As you can see, we were hemorrhaging money in three main categories, loansgroceries and household, and home mortgage PMI payment. Worse, I had budgeted to spend all (!!!) of my take-home pay. Any leftover was used to pay for yearly expenses or just spent because…whatever.


Post- April 2015 monthly expenses


So, what happened here?

Loans We paid off the student loan with savings from a Roth IRA. I know there is controversy on this but it felt like the right thing to do at the time (and no, I didn’t do the math). We paid it with a cash-back credit card, by asking the agent to waive the fee. She was glad to do it since we were actually paying our student loans! In hindsight, I would’ve gotten a miles reward card (or several!) with a sign-up bonus but you live and learn. New student loan balance = $0!

We paid off the car loan with some of our savings. New car loan balance = $0.

Likewise, we paid down our mortgage to get rid of the PMI. This reduced our monthly mortgage by ~ $110. Home mortgage balance of ~$213k.

Phone No change here

Food/household I chose to split this category to better track our grocery/restaurant spending and our household/miscellaneous spending. Our food budget was reduced to $500, which is essentially groceries plus one restaurant per month. Our household budget decreased to $200. As you can see, this is a cut of $1300 per month! We wasted a lot of money here, mostly on restaurants and junk. I have also streamlined our grocery costs by meal planning, taking advantage of sales, and Costco.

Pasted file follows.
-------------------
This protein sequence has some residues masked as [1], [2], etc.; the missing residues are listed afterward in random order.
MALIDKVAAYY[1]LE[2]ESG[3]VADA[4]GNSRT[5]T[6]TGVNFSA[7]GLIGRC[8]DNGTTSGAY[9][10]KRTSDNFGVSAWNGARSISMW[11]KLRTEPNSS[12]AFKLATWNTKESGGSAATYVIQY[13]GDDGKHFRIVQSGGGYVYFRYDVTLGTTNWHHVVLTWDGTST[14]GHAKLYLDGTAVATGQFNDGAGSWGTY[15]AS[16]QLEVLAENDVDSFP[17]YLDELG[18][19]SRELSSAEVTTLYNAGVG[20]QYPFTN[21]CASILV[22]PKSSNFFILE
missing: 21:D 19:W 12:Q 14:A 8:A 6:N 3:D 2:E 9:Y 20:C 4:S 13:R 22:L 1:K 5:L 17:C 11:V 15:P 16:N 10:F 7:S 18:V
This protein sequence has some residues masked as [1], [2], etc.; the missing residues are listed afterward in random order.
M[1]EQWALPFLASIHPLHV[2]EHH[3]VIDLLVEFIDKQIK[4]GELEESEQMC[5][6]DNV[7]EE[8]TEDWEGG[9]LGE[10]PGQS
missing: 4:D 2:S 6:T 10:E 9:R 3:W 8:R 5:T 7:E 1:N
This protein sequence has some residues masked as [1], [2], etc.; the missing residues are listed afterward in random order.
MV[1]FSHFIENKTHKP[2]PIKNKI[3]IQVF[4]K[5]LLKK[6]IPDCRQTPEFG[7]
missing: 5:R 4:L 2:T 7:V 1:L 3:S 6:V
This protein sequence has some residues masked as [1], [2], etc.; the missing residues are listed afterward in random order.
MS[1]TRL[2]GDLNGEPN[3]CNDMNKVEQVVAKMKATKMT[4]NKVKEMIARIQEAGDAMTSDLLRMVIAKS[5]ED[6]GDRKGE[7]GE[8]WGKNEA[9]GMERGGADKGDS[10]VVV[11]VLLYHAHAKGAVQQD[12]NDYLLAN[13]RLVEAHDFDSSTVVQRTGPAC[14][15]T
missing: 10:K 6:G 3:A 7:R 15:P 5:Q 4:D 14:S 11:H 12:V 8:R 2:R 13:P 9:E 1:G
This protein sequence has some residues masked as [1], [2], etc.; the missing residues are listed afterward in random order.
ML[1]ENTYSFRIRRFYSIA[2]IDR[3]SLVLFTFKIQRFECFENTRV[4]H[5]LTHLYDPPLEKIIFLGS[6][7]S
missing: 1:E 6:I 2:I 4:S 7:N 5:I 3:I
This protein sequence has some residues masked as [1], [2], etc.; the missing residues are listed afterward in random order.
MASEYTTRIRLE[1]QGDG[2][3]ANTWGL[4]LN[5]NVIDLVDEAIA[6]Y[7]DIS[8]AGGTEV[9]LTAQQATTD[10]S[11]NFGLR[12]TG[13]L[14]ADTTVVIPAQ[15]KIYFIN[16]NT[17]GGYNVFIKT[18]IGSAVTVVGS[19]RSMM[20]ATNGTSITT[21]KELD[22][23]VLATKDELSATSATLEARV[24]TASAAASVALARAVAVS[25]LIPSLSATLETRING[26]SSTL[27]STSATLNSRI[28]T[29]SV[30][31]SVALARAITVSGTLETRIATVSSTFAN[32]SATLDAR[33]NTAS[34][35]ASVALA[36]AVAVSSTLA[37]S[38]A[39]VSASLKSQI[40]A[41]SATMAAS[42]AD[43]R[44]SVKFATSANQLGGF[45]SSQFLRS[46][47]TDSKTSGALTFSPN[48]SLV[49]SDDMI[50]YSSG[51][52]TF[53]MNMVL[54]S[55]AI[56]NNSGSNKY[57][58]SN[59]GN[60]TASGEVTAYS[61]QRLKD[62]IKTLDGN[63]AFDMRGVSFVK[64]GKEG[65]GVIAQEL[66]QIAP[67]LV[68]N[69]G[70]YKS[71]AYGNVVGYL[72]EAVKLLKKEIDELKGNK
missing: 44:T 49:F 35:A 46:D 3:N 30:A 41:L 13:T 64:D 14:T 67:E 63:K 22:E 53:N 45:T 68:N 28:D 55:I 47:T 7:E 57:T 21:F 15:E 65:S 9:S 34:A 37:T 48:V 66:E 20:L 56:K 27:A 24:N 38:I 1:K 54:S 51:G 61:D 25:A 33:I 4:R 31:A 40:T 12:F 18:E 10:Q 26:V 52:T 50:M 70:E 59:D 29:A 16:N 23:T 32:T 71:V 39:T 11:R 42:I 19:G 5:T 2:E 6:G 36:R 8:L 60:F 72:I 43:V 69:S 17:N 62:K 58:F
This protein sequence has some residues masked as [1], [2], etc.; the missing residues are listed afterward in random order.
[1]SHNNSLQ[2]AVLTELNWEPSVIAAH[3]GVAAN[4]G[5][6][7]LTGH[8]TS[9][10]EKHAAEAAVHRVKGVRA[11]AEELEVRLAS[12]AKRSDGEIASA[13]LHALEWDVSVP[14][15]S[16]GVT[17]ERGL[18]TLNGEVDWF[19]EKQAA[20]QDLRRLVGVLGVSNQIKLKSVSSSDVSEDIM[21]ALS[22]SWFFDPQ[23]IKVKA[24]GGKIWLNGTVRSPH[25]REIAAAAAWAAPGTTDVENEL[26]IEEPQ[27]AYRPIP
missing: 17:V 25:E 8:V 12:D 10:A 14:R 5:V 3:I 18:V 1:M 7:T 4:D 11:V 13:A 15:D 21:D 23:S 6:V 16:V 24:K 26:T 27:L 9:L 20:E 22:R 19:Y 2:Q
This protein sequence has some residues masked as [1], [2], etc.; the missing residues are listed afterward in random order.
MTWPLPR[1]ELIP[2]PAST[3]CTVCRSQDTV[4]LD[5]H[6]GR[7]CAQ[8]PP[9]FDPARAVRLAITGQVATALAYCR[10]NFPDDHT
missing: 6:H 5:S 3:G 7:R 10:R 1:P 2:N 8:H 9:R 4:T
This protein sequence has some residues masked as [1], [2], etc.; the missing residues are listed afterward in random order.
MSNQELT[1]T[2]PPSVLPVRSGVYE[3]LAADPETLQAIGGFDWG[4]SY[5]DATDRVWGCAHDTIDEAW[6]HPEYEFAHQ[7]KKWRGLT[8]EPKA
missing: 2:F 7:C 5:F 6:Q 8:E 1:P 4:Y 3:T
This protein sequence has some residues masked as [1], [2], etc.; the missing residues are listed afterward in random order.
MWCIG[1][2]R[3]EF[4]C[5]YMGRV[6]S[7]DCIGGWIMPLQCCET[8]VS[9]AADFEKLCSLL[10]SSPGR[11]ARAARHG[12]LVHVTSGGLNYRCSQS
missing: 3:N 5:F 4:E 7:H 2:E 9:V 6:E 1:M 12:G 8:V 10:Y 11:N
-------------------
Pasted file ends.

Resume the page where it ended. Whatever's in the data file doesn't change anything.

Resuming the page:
Auto gas Thank you low gas prices! The drop in gas prices to less than $2.00 per gallon has cut this cost substantially. Unfortunately it is temporary.

Electric/gas No change here. However, we did install a storm door (our house is like a sieve), sold one refrigerator, programmed our heater, and turn off lights more often. I have yet to detect any change in our bills.

Water So far we have been able to maintain an average cost of $50. The real test will be this summer to see if this new number holds any…well, you know.

TV Stopped renting DVDs and switched to a cheaper Netflix plan than we had.